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Are Homeowners Still Using Their Equity as Their Own Personal ATM?


Fortunately for our economy, homeowners aren’t still using their equity as their own personal ATM.

Are people still using the equity in their homes as their own personal ATM?

Back in 2006, the total amount of equity people were taking out of their home and using as a cash advance was $326 billion. Nowadays, though, the numbers show that people are more careful with how much equity they take out of their home and what they use that equity for.


This trend shows how much better our economy has gotten and why we won’t see a repeat of the 2007/2008 market crash.

Nationally, 48% of all homes have replenished 50% of their equity, and we currently only have about $70 billion that’s being used as cash refinancing. That’s a huge improvement—not only compared to 2006, but also compared to 2007 when the total was $240 billion.

Instead of purchasing RVs and paying for vacations, people are focusing on making home improvements. This trend shows how much better our economy has gotten and why we won’t see a repeat of the 2007/2008 market crash.

If you have any more questions about the state of our current market or you have any real estate needs I can help you with, don’t hesitate to reach out to me. I look forward to speaking to you.

The Benefits of Buying a Condo in Southern California


Today we’ll cover a few pros and cons of purchasing a condo in Southern California.

If you’re considering buying a condo, you should be aware of the pros and cons of doing so before you make your final decision.

One of the greatest benefits of buying a condo in Southern California is that it affords buyers the chance to live in locations where a single-family home would be astronomically expensive. A condo is a great alternative to a single-family home if you want to live within walking distance to certain amenities.

Another benefit of condo living is the security it provides. Condos are usually gated and include a parking structure, meaning residents have a level of protection not always available to people who live in single-family homes.

And speaking of practical benefits, living in a condo also means that many maintenance tasks are taken care of for you. Condo residents don’t need to worry about mowing their lawn or cleaning the pool. These things, as well as certain utilities, are covered under the monthly condo fee that residents pay. These fees, which are split up between all the building’s units, also gives residents access to various amenities. The fact that fees are split up could be viewed as a drawback, but only if you’re living in a condo with a low number of residents.


Condos are a great alternative to a single-family home if you want to live within walking distance to certain amenities.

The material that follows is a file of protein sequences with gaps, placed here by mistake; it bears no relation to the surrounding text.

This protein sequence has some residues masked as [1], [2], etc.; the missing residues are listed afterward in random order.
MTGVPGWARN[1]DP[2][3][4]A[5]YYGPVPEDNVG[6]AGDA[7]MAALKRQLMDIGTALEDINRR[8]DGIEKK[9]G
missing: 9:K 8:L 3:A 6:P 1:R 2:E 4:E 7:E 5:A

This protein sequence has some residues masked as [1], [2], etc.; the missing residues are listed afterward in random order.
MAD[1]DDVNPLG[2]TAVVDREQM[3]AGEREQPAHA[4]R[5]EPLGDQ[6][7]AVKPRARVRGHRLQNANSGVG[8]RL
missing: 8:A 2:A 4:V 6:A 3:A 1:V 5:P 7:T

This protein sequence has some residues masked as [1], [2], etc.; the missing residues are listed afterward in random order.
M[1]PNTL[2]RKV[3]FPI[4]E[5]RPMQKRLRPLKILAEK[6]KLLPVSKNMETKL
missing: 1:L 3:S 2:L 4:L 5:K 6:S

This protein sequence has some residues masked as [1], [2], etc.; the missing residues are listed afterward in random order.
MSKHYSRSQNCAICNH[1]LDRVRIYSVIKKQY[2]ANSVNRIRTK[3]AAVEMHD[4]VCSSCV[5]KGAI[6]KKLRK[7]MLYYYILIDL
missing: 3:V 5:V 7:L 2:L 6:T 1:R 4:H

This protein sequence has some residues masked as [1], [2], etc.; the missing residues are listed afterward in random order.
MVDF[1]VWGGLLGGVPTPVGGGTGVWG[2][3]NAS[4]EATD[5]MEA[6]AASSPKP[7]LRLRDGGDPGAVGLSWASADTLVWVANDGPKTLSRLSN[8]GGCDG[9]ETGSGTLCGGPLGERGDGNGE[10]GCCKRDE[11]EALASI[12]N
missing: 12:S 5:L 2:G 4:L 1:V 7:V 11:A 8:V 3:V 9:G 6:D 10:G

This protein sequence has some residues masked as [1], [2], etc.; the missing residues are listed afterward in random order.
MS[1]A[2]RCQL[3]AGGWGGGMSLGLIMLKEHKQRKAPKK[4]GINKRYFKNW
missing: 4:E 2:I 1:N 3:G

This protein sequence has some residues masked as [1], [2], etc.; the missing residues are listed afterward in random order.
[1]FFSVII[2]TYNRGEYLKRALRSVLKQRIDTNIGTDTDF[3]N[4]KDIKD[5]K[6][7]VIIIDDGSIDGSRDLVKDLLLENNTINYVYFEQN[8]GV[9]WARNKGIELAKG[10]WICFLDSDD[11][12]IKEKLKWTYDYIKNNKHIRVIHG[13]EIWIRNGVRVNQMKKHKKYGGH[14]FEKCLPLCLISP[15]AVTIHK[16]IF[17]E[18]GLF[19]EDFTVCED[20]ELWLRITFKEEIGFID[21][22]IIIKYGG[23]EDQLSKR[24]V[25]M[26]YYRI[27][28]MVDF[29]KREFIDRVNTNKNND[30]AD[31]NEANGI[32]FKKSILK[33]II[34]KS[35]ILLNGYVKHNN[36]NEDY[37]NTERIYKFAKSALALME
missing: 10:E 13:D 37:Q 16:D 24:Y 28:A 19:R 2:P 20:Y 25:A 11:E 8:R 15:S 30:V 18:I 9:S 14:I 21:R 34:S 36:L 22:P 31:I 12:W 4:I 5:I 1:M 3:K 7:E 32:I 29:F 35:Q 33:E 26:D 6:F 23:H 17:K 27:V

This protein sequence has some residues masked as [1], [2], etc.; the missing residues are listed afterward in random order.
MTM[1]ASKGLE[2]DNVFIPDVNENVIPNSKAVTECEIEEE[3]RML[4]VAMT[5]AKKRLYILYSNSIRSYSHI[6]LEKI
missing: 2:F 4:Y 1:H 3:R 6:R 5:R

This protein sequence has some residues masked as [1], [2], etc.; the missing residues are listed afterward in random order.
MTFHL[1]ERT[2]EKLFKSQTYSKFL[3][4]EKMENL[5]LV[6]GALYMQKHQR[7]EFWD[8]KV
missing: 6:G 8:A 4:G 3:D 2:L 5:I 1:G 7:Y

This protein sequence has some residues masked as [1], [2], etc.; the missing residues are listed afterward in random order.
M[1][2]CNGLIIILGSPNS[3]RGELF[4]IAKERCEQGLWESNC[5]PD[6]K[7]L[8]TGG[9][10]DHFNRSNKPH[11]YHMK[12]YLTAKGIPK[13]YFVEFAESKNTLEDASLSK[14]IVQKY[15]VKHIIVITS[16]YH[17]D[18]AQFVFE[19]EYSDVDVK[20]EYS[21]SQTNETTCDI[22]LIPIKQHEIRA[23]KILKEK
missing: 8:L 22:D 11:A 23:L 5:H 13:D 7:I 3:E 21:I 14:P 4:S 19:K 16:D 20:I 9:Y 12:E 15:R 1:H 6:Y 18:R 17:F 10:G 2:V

But what about financing? The lending process for condo purchases has historically been a point of concern for buyers, but, recently, condo financing has been made much easier than in the past.

There are currently three main loan options for condos: conventional, FHA, and VA. Conventional and FHA loans both offer lower down payment options, but FHA loans do carry a higher level of restrictions. Even so, many of these restrictions have been made more lenient in the recent past. The best way to know which loan type is best for you is to discuss your individual circumstances with your lender.

Ultimately, the decision of whether or not to purchase a condo will depend heavily on your lifestyle and goals.

If you have any other questions or would like more information, feel free to give us a call or send us an email. We look forward to hearing from you soon.

A Strategy to Help You Find the Right Home at the Right Price


If you’re a homebuyer, I have a strategy you can follow that will allow you to take advantage of our current market.

As a buyer, what kind of strategy should you use to find the right home at the right price in our shifting market? There are a few keys to keep in mind.

First, have a number in mind of what you want to spend on a monthly basis for your mortgage. Lending is opening up, and there are mortgage options available that will allow you to have the terms of your payment bought down. Although home prices have come down recently, they’re not going to drop, and since interest rates are rising, you’re better off buying now than waiting, say, six months. Even if you do wait and find a lower-priced property, you’ll still end up paying more for it because you’ll have a higher mortgage payment.

Next, make sure you know what you want in your future home. In this regard, it helps to sit down and write out a list of things you want versus things you need.


Since interest rates are rising, you’re better off buying now than waiting, say, six months.

Also, be sure to minimize the number of contingencies in your offer. The more you can minimize your contingencies, the more attractive your offer will be. The contingencies in your offer help to protect you, but they don’t offer the seller any protection, and they can prevent you from closing in a timely manner. In addition to minimizing your contingencies, you can also make your offer more attractive by doing things like getting pre-approved and putting down a high down payment.

Lastly, be ready to walk if the deal just doesn’t work. If the price is just too high or the location doesn’t work, don’t get emotional about it—know what you need and know when you should walk away.

If you’d like to start your home buying journey and you want to talk more about developing a strategy that will find you the right home at the right price, don’t hesitate to give me a call. I’d love to help you get started.

If you have any other real estate needs, feel free to reach out to me as well. I look forward to speaking to you.